I can’t believe it’s already been four years since I first took the FAA’s Part 107 test that allows me to legally fly a drone for commercial purposes. Yesterday, for the second time, I traveled to a testing center in Duluth so I could take the recurrent test that’s required every two years. Now I’m ready to go for two more years.
(I regularly use a drone to create photos and videos for Jean Hedren, my Realtor wife. You can visit her blog and website here. For fun drone videos, check out her YouTube channel here. In addition to the drone videos showcasing area lakes, many of her listing videos also include spectacular drone footage.)
So what is Part 107, anyway? Here in the United States, it’s a section of the federal regulations that governs unmanned flight for “commercial purposes” as opposed to just “recreational” purposes. The FAA defines “commercial purposes” very clearly, and in the Part 107 regulations it gives specific examples that include Realtors, home inspectors, photographers, and videographers.
Even if no money changes hands, the FAA requires that anyone flying a drone for “a commercial purpose” possess an sUAS Remote Pilot Certificate. And I’m OK with that. I want to build a business that’s based on honesty, integrity, and safety.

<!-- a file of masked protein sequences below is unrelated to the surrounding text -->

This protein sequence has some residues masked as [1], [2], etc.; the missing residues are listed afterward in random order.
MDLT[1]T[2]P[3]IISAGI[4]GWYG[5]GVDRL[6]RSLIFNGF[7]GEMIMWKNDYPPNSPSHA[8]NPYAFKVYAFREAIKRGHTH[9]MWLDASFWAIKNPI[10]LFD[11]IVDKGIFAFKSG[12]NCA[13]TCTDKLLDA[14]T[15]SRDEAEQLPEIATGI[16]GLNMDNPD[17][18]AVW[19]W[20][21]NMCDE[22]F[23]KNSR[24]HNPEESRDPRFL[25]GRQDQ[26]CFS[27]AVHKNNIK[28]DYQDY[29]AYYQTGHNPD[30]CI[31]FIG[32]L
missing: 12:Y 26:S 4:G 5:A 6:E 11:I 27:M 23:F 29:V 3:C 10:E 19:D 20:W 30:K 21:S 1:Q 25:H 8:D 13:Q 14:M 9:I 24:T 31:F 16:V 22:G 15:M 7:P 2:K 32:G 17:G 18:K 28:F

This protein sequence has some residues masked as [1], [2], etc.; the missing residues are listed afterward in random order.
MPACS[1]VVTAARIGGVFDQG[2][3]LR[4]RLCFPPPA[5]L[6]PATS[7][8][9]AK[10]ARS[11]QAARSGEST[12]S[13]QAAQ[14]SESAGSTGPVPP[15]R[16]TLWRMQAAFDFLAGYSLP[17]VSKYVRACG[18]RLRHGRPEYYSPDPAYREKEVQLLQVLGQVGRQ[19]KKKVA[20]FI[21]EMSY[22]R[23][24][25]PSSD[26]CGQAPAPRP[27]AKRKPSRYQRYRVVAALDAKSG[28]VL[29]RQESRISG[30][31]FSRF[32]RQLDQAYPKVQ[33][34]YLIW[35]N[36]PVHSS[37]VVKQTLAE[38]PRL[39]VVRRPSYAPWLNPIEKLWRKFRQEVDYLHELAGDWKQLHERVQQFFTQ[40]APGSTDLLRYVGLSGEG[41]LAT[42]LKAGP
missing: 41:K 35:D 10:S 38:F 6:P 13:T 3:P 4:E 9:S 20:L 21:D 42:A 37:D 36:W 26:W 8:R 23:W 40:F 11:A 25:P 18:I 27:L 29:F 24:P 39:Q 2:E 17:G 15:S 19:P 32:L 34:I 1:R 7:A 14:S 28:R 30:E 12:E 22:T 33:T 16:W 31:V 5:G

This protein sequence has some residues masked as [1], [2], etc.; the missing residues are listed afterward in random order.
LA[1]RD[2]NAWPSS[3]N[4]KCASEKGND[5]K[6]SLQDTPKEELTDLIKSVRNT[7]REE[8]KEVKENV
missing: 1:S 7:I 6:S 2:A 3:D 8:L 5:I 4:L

And while some of rules and regulations on the test may not seem relevant for day-to-day drone operations, many are. Plus, it’s hard to fly a drone safely for commercial purposes without a thorough understanding of weather, sectional charts, airport operations, and how the national airspace works.
That’s even true here in the back woods of northwest Wisconsin, where we have a surprising amount of low-altitude air traffic. Most of the many airports in this area are small and untowered; several are private. (Remarkably, certain of these private airports have longer runways than the nearby public airports; near them you’ll often see low-altitude jet traffic on weekends. The rest of us have to drive up to the cabin.)
Some local lakes see occasional seaplane traffic, even if they’re not designated as seaplane bases. We have low-level military training routes, and medevac helicopter flights are common—especially on weekend afternoons during ATV and snowmobile seasons. Just the other day a sightseeing recreational pilot following the shoreline flew right over our house at an altitude of around 200 feet.
So yes… Even if you’re just out flying a drone recreationally, it’s good to pay attention. And if you’re thinking of ever flying for a commercial purpose, it’s a good idea to first study up and get certified. To be honest, the test isn’t that hard. And apart from the extrinsic benefits of having my FAA Part 107 sUAS Remote Pilot Certificate… I’m glad I learned what I learned.